Coronavirus has put everything on hold. Sports stadiums bare; casino doors shut; slot machines switched off. The global economy is also on lockdown. People are either temporarily or permanently unemployed – an immense financial strain. All of these implications would surely see gambling put on hold, no? Not in the slightest. Covid-19 has in fact heightened many of the issues that trigger gambling problems. Things have gotten worse.

The modern gambler is unmoved by a global pandemic. Bookies may be closed, but phones provide instant access to roulette wheels, poker tables and some of the most bizarre sports imaginable. A pandemic is easy work for the modern gambler. The fact is, people will always find something to gamble on. And with the advancements in technology, these unusual betting forms can be used and abused wherever and whenever – all at a finger’s length. People are currently vulnerable, and betting firms are fully aware of this. In the absence of football and horse racing – which make up 75% of the UK sports betting market – people are looking elsewhere. But the absence of sport, means some of these alternatives are being created from deep and dark places. In Russia, some gambling sites are offering customers the chance to bet on coronavirus related issues.[1] Dark and desperate.

Gambling issues are an increasingly worrying reality – people will always find a way to bet. A gambling addiction is not addiction to sport, or casino rooms; it’s an addiction to gambling. As coronavirus continues the gambling problem will likely get worse. People who find themselves with nothing to do will turn to betting as a solution. It’s important to understand how coronavirus is affecting the betting industry, and what is being done to address the issue in these most unusual circumstances. Here, we take a look at both.

Migrating Online

Everything is currently moving online. Shopping, socialising and jobs are all adapting to the new environment and the general consensus is that this is a good thing. It signals a sign of things to come, and shows that we are capable of adapting to the proposed digital age. For most industries this is positive; for gambling, the implications for customers may be disastrous. Gambling is an addiction and addictive behaviours will do their best to explore every avenue available. Wall Street Journal columnist, Jason Gay, described recent events as “the most seismic disruption in the history of sports.”[2] A disruption for sport, but an unlikely opening for betting. Sport may have disappeared, but the online world has filled the void. In Las Vegas, casinos have closed their doors, but crowds will flock to online alternatives. Alan Feldman, who controls responsible gaming at the University of Las Vegas, recognises that while casinos are closed “the reality is that they’re probably out there looking for whatever else is going to give them that rush.” He adds “that could be alcohol, that could be drugs, that could be any other number of potentially dangerous activities.”[3] In this case these are all valid, but the biggest threat is a continuation of betting itself, made possible by online formats.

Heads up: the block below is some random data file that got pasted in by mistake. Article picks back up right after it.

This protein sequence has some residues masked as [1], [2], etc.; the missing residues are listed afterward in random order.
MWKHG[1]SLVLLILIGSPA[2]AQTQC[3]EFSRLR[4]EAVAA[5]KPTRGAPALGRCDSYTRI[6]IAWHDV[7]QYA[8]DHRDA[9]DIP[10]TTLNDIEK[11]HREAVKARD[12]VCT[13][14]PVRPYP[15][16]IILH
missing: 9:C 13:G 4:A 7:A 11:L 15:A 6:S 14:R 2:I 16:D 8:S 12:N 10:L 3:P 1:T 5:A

As mentioned, betting is made easy by its accessibility. People can bet on a multitude of virtual sports or casino games, all from the comfort of their sofa. In the UK, there has been a considerable increase in people gambling online during coronavirus. A quarter of those who typically bet at least once a week said they were still doing so, while 28% had increased their activity, and 11% said they were gambling a lot more. In addition to this, 41% of people who bet had opened a new online account since the outbreak of the pandemic.[4] Despite sport’s absence, the appetite is still very much in place.

Joe Asher, the chief executive of William Hill’s U.S. arm, explained how “Without sports, there is no sports betting.”[5] This isn’t necessarily true. Online betting is the host to virtual sports. These types of sport are in demand and betting sites are one of the only visible ways to watch. Betting site Bet365 – ‘the world’s favourite online company’ – recently offered customers the chance to bet on a virtual football match between Manchester Blues and Chelsea Pensioners.[6] This may appear fictional fun, but people are relying on this as a way to obtain a ‘rush.’ It's a virtual sport, with real consequences. We should avoid encouraging it. The UK Gambling Commission recently revealed that for online games like roulette, slots and virtual sports – which are basically number generators – 9.2% are likely to develop betting problems. This will only increase as more people turn their attention online.